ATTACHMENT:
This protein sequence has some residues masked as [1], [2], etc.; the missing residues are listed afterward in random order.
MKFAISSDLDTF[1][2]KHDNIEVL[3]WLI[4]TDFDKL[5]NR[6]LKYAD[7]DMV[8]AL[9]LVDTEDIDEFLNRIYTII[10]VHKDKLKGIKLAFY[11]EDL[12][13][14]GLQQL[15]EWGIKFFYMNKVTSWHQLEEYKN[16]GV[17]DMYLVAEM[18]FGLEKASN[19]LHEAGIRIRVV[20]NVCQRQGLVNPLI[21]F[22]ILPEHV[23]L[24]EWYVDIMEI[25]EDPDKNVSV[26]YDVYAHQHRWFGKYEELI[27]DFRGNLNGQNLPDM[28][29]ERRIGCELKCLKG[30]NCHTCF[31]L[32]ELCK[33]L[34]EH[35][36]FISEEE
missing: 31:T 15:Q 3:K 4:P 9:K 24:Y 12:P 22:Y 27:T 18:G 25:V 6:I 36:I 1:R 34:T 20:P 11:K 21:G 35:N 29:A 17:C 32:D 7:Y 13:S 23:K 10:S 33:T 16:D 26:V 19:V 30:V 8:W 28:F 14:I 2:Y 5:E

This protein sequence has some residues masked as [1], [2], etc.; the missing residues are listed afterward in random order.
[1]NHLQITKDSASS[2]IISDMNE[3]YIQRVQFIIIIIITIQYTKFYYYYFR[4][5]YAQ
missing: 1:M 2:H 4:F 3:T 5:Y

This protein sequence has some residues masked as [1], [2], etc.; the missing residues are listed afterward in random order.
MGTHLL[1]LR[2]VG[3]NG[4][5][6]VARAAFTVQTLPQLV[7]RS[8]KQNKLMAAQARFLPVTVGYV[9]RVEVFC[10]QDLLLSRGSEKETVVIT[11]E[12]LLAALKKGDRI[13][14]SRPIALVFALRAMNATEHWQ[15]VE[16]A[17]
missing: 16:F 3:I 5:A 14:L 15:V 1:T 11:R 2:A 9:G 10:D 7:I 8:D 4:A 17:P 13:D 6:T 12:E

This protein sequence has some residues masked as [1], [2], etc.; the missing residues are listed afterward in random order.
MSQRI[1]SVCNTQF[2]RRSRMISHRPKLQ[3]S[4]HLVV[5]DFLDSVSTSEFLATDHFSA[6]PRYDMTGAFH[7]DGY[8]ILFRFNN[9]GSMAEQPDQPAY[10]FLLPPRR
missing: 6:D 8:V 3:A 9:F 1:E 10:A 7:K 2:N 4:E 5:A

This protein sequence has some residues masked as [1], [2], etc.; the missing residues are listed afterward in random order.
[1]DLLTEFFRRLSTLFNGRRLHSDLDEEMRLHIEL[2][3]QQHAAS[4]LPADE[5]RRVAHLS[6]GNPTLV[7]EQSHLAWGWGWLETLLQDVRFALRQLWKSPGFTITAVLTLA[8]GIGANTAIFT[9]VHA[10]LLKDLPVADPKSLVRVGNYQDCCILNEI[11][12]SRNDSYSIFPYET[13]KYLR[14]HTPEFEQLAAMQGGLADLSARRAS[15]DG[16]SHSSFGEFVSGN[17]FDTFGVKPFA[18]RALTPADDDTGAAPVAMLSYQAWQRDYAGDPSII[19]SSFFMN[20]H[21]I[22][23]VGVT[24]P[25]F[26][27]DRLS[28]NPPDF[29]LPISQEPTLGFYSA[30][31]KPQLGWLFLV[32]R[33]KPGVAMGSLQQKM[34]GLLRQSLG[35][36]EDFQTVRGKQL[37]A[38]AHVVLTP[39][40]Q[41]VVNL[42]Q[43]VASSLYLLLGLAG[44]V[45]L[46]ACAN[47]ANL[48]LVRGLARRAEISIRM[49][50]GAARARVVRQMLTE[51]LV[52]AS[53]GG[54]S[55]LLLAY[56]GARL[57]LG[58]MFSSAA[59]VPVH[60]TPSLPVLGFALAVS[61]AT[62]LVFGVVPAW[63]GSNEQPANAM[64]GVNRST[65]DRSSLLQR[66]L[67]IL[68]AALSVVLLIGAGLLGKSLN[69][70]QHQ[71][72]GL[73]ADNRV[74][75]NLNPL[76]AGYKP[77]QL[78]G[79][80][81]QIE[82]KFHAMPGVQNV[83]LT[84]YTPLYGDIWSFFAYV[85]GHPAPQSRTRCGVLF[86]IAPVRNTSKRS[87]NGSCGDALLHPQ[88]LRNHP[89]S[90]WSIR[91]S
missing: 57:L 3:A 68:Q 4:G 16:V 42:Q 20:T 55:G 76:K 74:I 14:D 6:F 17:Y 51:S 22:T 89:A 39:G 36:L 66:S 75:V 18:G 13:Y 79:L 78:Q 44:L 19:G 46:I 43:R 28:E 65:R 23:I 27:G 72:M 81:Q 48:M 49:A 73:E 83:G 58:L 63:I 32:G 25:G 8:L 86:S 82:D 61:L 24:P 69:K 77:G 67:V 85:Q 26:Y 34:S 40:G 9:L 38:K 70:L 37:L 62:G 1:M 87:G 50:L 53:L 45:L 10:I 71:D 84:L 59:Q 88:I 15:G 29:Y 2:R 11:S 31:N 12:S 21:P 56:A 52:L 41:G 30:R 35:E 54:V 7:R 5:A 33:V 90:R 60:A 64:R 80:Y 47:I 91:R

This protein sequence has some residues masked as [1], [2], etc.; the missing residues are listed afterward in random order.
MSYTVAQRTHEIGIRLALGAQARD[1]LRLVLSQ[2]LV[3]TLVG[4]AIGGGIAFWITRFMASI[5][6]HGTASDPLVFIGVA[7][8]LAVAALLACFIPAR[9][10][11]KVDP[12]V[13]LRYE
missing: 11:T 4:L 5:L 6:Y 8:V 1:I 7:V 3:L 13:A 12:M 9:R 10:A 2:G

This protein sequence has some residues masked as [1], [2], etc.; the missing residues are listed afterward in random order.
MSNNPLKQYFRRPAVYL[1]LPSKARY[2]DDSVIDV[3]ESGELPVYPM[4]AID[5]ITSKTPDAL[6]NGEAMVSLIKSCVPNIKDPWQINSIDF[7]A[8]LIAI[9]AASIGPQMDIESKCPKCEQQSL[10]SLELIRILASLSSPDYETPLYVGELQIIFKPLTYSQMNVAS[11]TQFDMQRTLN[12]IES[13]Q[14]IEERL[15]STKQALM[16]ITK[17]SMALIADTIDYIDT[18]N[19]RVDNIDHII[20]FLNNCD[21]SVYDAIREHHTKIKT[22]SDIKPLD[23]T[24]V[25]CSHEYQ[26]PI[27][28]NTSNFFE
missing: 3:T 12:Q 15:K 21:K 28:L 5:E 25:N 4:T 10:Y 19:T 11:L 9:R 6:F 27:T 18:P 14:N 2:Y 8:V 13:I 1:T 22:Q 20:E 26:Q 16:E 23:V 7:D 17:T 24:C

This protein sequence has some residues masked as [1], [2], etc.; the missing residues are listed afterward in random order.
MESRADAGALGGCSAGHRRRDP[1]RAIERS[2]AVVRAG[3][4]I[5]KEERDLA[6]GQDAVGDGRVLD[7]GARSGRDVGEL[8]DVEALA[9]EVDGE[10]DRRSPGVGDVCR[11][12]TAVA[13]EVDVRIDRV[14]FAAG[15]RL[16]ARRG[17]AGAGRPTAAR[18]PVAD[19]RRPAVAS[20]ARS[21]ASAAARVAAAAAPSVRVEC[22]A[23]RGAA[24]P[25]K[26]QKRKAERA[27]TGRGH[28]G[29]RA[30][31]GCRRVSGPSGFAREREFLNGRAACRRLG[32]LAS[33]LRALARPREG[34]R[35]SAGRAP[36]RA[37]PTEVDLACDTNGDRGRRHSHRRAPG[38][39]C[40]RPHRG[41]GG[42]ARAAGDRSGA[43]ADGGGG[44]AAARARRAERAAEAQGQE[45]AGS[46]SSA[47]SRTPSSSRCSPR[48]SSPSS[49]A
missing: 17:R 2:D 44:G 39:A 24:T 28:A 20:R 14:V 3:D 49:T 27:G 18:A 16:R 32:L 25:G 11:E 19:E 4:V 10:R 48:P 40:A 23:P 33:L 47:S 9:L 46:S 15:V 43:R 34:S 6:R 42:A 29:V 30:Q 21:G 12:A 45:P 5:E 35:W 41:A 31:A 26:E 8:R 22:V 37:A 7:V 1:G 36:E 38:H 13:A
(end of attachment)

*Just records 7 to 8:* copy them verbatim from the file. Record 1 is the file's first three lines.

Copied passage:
This protein sequence has some residues masked as [1], [2], etc.; the missing residues are listed afterward in random order.
MSNNPLKQYFRRPAVYL[1]LPSKARY[2]DDSVIDV[3]ESGELPVYPM[4]AID[5]ITSKTPDAL[6]NGEAMVSLIKSCVPNIKDPWQINSIDF[7]A[8]LIAI[9]AASIGPQMDIESKCPKCEQQSL[10]SLELIRILASLSSPDYETPLYVGELQIIFKPLTYSQMNVAS[11]TQFDMQRTLN[12]IES[13]Q[14]IEERL[15]STKQALM[16]ITK[17]SMALIADTIDYIDT[18]N[19]RVDNIDHII[20]FLNNCD[21]SVYDAIREHHTKIKT[22]SDIKPLD[23]T[24]V[25]CSHEYQ[26]PI[27][28]NTSNFFE
missing: 3:T 12:Q 15:K 21:K 28:L 5:E 25:N 4:T 10:Y 19:T 11:L 9:R 6:F 27:T 18:P 14:N 2:Y 8:V 13:I 1:T 22:Q 20:E 26:Q 16:E 23:V 7:D 17:T 24:C

This protein sequence has some residues masked as [1], [2], etc.; the missing residues are listed afterward in random order.
MESRADAGALGGCSAGHRRRDP[1]RAIERS[2]AVVRAG[3][4]I[5]KEERDLA[6]GQDAVGDGRVLD[7]GARSGRDVGEL[8]DVEALA[9]EVDGE[10]DRRSPGVGDVCR[11][12]TAVA[13]EVDVRIDRV[14]FAAG[15]RL[16]ARRG[17]AGAGRPTAAR[18]PVAD[19]RRPAVAS[20]ARS[21]ASAAARVAAAAAPSVRVEC[22]A[23]RGAA[24]P[25]K[26]QKRKAERA[27]TGRGH[28]G[29]RA[30][31]GCRRVSGPSGFAREREFLNGRAACRRLG[32]LAS[33]LRALARPREG[34]R[35]SAGRAP[36]RA[37]PTEVDLACDTNGDRGRRHSHRRAPG[38][39]C[40]RPHRG[41]GG[42]ARAAGDRSGA[43]ADGGGG[44]AAARARRAERAAEAQGQE[45]AGS[46]SSA[47]SRTPSSSRCSPR[48]SSPSS[49]A
missing: 17:R 2:D 44:G 39:A 24:T 28:A 20:R 14:V 3:D 49:T 27:G 18:A 16:R 32:L 25:G 11:E 19:E 4:V 10:R 48:P 40:A 23:P 33:L 47:S 9:L 46:S 15:V 43:R 34:S 6:R 42:A 29:V 30:Q 21:G 12:A 45:P 5:E 35:W 41:A 31:A 26:E 8:R 22:V 37:A 7:V 1:G 36:E 38:H 13:A